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The Kandahar Massacre on March 11, 2012, is considered the most severe war crime blamed on a member of the U.S. Armed Forces since the war in Vietnam. But what about the victims and the survivors of the tragedy?

2470media's Lela Ahmadzai travelled to Afghanistan and spoke to the survivors who lost their closest relatives in the night of this violence.

Silent Night

by Lela Ahmadzai

Afghanistan
Story Website

The Kandahar Massacre

The Kandahar massacre is considered the deadliest war crime blamed on a single member of the U.S. Armed Forces since the war in Vietnam. In the early morning hours of March 11, 2012, U.S. Army Staff Sergeant Robert Bales admittedly killed 16 Afghan civilians in villages near the military camp where he was based.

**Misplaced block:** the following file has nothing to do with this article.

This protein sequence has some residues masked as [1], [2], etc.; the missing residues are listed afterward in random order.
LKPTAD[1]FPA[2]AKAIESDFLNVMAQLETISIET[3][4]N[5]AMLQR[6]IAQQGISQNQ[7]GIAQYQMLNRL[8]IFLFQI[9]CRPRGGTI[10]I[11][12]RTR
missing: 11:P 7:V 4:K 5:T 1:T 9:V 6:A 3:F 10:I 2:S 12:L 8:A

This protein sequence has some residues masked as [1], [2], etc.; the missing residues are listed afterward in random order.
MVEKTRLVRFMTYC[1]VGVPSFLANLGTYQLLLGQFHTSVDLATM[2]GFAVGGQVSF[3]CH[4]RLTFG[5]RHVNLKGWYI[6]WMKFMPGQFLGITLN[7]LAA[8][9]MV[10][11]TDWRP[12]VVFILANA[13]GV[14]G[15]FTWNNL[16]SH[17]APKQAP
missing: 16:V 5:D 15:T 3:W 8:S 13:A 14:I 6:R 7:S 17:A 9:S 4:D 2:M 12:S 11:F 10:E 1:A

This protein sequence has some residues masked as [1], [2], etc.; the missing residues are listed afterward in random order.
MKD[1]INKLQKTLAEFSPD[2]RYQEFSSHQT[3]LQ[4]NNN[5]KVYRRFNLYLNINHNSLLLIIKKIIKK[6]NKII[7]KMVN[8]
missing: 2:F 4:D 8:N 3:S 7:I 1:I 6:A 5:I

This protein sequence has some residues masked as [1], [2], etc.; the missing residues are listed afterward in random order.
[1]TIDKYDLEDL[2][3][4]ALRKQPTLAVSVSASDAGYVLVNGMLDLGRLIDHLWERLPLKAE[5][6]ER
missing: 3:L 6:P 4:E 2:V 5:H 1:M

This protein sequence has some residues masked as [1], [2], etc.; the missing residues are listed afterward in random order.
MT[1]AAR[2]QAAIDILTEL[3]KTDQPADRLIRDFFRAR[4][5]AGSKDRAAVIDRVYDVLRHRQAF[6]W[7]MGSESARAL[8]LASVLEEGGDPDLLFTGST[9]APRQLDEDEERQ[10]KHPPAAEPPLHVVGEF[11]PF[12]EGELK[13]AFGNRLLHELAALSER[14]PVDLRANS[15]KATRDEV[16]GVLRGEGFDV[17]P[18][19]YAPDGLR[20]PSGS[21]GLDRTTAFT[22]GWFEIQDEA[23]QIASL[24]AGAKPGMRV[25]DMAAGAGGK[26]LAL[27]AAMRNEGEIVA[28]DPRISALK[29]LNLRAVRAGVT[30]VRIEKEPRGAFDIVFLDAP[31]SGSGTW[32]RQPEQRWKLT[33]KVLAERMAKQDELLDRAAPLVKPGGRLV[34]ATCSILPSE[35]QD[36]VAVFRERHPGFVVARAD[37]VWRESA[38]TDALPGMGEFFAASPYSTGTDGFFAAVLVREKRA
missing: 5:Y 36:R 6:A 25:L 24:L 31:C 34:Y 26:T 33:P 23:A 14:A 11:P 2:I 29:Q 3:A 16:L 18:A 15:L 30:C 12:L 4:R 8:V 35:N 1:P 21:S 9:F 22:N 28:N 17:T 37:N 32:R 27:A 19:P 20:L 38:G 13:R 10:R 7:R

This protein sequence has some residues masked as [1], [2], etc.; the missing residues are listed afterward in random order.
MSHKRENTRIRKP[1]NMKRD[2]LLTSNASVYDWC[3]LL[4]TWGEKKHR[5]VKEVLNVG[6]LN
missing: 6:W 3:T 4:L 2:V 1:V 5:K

2470media's Lela Ahmadzai travelled to Afghanistan and spoke to the survivors who lost their closest relatives in the night of Bales' riot. The product of her journey is a documentary that moves the focus away from the suspect and tells the story of the victims whose voices, so far, have remained publicly unheard.

Meanwhile, on August 23rd, 2013, a military sentenced Sgt. Bales to a life sentence without parole during a court-martial at Joint Base Lewis-McChord near Seattle. On June 5, 2013, Bales had pleaded guilty to 16 murders and 6 attempted murders in a deal to avoid the death penalty - to the disappointment of many survivors and their relatives.

For details on the Bales court-martial and other important events connected to the massacre, please visit our Kandahar Massacre chronology.


Ed Kashi on 'Silent Night: The Kandahar Massacre' from World Press Photo on Vimeo.